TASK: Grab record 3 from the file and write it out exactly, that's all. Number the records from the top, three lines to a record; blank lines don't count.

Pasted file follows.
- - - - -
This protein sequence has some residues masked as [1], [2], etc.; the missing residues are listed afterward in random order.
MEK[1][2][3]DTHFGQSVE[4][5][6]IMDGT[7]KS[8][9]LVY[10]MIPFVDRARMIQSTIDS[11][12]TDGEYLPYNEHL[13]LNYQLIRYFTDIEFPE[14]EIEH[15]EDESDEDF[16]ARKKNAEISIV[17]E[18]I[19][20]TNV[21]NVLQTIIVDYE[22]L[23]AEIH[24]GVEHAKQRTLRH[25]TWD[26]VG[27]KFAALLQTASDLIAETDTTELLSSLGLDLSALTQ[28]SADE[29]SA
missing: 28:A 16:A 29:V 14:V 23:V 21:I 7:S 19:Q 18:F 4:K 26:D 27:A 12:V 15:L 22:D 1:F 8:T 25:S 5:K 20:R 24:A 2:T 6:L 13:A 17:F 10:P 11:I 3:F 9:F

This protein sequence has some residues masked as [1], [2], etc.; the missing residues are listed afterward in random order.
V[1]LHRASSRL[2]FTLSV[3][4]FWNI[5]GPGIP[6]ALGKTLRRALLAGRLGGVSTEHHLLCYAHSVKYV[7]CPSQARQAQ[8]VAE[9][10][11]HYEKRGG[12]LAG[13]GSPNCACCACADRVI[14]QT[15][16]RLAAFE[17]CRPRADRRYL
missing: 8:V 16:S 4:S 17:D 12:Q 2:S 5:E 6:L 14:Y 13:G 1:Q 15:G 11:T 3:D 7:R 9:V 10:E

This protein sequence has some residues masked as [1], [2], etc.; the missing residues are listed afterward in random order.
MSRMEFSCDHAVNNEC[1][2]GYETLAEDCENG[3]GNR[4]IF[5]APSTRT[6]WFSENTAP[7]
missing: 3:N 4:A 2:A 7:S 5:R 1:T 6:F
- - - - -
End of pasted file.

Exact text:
This protein sequence has some residues masked as [1], [2], etc.; the missing residues are listed afterward in random order.
MSRMEFSCDHAVNNEC[1][2]GYETLAEDCENG[3]GNR[4]IF[5]APSTRT[6]WFSENTAP[7]
missing: 3:N 4:A 2:A 7:S 5:R 1:T 6:F